401(k) plans can accept several types of contributions including employer profit-sharing contributions, employer matching or non-elective contributions and employee pre-tax contributions. If allowed by the 401(k) plan, employees may be able to make after-tax contributions or Roth contributions. Traditional IRAs are funded by the individual.

Investments you can choose 

In your Edward Jones IRA account, you can choose from a variety of investments –stocks, bonds, certificates of deposit (CDs), mutual funds and exchange-traded funds (ETFs).

Traditional IRA withdrawals and penalties

  • Penalties – If you withdraw money from your IRA before age 59½, you may be required to pay a 10% IRS penalty in addition to income taxes – but there are exceptions. If you need the money for college, a first-time home purchase, or expenses for medical purposes, death, disability and health insurance due to a period of unemployment, you may not have to pay the early withdrawal penalty.*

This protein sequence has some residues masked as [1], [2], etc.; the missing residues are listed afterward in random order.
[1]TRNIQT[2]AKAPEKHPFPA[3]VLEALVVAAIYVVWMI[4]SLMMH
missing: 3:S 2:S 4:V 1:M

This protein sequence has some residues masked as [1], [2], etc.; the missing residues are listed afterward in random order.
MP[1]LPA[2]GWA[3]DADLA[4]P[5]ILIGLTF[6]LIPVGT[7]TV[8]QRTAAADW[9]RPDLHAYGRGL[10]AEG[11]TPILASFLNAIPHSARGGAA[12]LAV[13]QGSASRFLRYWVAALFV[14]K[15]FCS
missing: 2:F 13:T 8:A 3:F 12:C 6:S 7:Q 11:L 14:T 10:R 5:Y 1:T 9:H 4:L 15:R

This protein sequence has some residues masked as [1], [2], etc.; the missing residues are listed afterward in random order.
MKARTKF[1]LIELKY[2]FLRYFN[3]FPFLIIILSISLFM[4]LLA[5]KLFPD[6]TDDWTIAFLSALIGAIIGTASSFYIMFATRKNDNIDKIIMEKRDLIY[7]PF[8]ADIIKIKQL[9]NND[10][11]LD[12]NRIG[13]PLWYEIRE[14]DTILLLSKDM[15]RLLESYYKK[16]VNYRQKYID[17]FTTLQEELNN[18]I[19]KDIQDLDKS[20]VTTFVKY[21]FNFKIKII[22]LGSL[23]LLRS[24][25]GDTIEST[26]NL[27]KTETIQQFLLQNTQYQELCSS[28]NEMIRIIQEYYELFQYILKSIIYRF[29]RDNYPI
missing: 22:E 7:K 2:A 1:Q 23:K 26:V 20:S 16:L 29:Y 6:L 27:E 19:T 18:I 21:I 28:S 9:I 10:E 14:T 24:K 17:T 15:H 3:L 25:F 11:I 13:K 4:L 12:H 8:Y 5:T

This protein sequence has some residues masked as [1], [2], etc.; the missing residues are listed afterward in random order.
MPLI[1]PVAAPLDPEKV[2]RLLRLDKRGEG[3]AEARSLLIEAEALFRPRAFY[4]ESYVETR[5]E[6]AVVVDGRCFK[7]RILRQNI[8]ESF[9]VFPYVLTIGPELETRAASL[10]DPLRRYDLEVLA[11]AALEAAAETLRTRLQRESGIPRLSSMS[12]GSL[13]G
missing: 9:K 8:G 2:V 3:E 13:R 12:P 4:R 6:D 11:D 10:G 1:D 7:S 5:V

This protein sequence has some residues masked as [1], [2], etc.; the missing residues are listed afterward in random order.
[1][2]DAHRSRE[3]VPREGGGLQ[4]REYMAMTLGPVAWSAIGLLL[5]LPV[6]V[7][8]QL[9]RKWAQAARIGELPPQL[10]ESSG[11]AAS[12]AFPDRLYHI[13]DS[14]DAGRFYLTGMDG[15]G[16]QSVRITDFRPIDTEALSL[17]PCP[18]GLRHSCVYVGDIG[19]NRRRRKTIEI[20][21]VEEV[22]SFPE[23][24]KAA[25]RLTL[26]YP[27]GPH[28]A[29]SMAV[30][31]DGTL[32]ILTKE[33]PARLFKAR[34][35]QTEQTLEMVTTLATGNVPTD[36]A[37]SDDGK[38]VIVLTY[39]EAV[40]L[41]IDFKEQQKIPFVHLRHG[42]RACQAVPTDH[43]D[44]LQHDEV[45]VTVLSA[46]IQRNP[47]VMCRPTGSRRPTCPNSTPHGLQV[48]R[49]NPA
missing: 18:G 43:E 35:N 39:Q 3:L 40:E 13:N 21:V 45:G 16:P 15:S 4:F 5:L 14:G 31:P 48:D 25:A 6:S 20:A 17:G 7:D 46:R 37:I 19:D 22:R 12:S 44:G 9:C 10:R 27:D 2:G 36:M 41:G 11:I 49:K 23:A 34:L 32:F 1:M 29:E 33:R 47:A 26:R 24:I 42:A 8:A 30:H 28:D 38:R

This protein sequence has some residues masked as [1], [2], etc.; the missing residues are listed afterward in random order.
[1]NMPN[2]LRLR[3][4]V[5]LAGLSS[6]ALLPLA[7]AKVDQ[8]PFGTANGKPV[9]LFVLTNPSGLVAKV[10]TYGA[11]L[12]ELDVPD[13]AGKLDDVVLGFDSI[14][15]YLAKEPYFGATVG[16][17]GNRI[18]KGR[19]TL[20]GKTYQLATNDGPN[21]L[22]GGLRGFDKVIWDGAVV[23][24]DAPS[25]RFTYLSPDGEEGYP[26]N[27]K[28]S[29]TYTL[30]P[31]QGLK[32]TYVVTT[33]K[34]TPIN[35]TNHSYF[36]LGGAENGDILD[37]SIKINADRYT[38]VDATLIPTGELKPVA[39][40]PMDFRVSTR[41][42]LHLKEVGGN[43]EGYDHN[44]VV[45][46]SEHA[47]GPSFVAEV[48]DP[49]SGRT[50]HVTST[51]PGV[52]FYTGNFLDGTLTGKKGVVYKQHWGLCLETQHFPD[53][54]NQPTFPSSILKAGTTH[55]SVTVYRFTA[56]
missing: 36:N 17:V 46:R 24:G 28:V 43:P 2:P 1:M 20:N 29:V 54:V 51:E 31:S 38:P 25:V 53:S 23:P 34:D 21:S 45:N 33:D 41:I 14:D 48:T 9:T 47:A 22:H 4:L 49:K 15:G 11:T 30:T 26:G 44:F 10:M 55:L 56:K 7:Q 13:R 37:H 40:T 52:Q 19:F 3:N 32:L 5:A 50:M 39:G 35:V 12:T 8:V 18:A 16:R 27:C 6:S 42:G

• Required Withdrawals – When you reach age 72, the IRS generally requires you to withdraw a minimum amount each year. These are called required minimum distributions, or RMDs. At Edward Jones, we calculate this amount for you automatically. So if you have IRAs outside Edward Jones, consider consolidating them so we can help make the RMD process easier for you.

  • Contribute All Year – You can contribute to a traditional IRA throughout the year and up until your tax-filing deadline – usually around April 15. 

  • Roth IRA Conversions – If you have a traditional IRA, it might make sense to convert some or all of it to a Roth IRA.

How we can help

Does a traditional IRA seem right for you? Let's talk. We invite you to meet with one of our financial advisors to start the conversation.

Important information:

*Withdrawals are subject to IRS rules and regulations. Please see your qualified tax professional for all the relevant information before making a decision.

Edward Jones, its employees and financial advisors cannot provide tax or legal advice. You should consult your attorney or qualified tax advisor regarding your situation.